Ellis County residents will "vote" next month on which of two voting machines they prefer, with a caveat that one of the two could be in place ahead of the next election cycle.
With Election System and Software voting systems in place since 2005, Ellis County is in need of an upgraded system for the upcoming mid-term elections, explained Ellis County Elections Administrator Jana Onyon. That’s why Ellis County is holding public interactive demonstrations to show what ES&S and Hart InterCivic systems can do.
“Ellis County has used this system for the past 13 years,” Onyon said. “Voting systems normally last about 10 to 12 years due to technology.”
The demonstrations will be held from 3—7 p.m. Wednesday, August 15 and Thursday, August 16 at the Ellis County Courts and Administration Building, located at 109 S. Jackson St. in Waxahachie. Participants will have the opportunity to fill out a survey at the completion of each demonstration.
Onyon said Ellis County also hopes to move from precinct polling system to countywide polling. That means any Ellis County resident can go to any polling location on Election Day as opposed to their precinct location.
“We won’t go to countywide polling locations until a new system has been found, purchased and implemented,” Onyon said. “Then we can request to be on the program with the state.”
ES&S and Hart InterCivic are the only two vendors certified to federal and state standards in Texas, which is why both were selected for the upcoming demonstration.
An ES&S spokesperson said the demonstration will go over the entire election process, from setting up equipment in a polling location to reporting at the end of an election.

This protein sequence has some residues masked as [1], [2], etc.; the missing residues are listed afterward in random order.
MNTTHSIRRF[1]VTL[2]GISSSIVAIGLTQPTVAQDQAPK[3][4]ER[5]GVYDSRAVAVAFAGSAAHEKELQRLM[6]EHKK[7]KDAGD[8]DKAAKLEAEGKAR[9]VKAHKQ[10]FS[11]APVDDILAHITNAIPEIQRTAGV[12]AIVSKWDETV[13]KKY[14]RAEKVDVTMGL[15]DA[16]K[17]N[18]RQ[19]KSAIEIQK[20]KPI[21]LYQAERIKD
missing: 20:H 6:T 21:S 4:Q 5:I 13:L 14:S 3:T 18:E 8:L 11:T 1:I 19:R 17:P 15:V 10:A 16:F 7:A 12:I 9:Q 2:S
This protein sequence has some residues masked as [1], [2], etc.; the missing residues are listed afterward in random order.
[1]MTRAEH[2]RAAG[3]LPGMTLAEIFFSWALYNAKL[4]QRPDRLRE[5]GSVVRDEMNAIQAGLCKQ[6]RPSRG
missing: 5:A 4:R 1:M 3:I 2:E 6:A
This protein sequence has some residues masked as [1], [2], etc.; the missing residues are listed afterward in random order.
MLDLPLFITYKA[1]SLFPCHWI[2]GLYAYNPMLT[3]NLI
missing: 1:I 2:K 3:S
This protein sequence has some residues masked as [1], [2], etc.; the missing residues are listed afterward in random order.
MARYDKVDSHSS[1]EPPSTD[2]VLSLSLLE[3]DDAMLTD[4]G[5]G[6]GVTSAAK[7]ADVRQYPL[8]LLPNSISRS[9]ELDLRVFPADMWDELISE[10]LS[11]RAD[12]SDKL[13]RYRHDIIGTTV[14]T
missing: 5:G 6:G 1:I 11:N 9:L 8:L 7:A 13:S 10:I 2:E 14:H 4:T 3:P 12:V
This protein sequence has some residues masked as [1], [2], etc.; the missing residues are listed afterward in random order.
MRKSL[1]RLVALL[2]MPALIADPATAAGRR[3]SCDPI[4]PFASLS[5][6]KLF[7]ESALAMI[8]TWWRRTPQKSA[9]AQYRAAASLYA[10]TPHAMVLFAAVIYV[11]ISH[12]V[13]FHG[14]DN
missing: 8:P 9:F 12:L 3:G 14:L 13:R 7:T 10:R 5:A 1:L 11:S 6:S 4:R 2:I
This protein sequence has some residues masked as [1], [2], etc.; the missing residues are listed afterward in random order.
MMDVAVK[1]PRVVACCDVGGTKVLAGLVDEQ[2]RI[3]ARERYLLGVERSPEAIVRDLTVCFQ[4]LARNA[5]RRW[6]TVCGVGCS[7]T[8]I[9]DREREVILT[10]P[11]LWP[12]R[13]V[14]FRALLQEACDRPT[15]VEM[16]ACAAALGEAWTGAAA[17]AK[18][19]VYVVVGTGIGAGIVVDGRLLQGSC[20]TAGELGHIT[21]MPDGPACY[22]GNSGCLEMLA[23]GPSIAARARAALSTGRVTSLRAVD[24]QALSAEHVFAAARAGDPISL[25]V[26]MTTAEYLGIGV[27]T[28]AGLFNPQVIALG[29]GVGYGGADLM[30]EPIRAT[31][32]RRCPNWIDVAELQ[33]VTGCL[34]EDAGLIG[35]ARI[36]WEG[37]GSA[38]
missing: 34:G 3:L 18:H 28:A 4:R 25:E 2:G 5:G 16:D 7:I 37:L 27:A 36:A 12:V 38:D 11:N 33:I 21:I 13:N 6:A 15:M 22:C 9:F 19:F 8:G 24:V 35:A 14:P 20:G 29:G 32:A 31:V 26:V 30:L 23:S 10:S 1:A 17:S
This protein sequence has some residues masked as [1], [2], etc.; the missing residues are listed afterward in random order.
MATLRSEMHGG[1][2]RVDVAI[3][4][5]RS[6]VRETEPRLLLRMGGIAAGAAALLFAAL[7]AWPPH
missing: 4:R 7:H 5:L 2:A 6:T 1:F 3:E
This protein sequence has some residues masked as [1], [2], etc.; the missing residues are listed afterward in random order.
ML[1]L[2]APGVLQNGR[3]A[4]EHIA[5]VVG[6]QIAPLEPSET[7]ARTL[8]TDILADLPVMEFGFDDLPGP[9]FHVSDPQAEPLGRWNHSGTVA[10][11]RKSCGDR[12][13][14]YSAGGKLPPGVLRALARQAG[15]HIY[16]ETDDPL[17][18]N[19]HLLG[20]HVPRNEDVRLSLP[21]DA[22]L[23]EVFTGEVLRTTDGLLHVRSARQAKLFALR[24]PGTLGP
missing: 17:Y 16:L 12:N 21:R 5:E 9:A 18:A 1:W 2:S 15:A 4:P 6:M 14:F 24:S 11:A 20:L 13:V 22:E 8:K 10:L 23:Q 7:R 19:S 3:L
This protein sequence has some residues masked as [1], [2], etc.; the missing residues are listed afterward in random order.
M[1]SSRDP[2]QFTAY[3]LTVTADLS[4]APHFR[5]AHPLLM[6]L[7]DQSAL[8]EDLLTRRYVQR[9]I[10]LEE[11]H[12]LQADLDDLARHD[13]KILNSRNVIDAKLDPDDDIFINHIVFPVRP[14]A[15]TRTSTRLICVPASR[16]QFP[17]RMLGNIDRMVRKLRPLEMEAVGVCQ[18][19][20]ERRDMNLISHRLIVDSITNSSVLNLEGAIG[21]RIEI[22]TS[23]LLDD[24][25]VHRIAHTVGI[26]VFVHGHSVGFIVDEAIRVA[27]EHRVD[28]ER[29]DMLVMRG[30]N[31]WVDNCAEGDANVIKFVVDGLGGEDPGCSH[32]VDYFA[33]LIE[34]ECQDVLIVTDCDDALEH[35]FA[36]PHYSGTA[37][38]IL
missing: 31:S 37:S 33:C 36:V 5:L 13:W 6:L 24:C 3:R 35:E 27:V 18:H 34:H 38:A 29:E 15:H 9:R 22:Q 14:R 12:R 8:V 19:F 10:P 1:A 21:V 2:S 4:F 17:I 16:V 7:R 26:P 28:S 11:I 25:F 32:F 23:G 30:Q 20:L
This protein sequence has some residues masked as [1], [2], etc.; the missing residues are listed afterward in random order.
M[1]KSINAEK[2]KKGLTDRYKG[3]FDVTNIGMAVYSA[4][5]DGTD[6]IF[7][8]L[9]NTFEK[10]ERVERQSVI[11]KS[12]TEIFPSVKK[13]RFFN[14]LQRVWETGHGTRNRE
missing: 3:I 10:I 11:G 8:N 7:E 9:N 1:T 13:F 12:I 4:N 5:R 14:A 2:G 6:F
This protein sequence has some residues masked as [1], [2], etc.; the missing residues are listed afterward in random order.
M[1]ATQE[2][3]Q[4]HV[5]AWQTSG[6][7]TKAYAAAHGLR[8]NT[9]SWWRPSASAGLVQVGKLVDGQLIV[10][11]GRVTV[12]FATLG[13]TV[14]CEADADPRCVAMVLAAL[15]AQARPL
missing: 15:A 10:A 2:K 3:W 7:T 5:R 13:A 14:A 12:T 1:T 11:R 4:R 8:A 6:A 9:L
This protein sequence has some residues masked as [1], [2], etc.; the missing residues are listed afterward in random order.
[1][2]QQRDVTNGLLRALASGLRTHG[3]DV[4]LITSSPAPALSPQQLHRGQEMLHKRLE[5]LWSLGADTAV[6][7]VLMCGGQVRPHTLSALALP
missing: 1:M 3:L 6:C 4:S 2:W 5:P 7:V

Steven Sockwell, Hart InterCivic Vice President of Marketing, said the majority of counties nationwide purchased voting systems from 2002—06. Since then, many of those systems have become outdated.
“Those systems are still working as designed, but it is becoming harder to find replacement parts for service,” Sockwell said. “Newer systems include more modern features and have fresher, longer supply chains. As a result, election officials and other county leaders across the country have begun the process of updating their voting systems.”
Neither Hart InterCivic and SS&S voting systems are connected to the internet, and both use cryptographic modules to meet Federal Information Processing standards and protect voter information.
In an ongoing debate on how reliable the United States’ voting process is, Sockwell said voters can feel confident knowing that voter information is fair and secure with their systems.
In the 2016 Presidential elections, for instance, Sockwell pointed out that data theft and election interference affected private email systems, social media platforms, and state voter registration infrastructures. They did not target the voting systems themselves.
“Voting systems are air-gapped, meaning they are completely disconnected from all these other systems and there is no evidence or allegation of security breaches in any voting system anywhere in the U.S.,” Sockwell said.
An ES&S spokesperson resonated with Sockwell’s response, saying that ES&S works with organizations both at the federal and state levels to ensure the integrity of their systems.
“The greatest threat is the potential lack of voter confidence in the electoral process, which seems to be driven by the fallacy that votes have been hacked,” the spokesperson said. “In reality, no vote has ever been tampered with or lost through hacking.”
Onyon said once the elections office has reviewed the surveys submitted from the demonstrations, they will make a selection between the two companies.
“I’m looking forward to seeing the demonstration to see what it all entails,” she added.
David Dunn, @DavidDunnInTX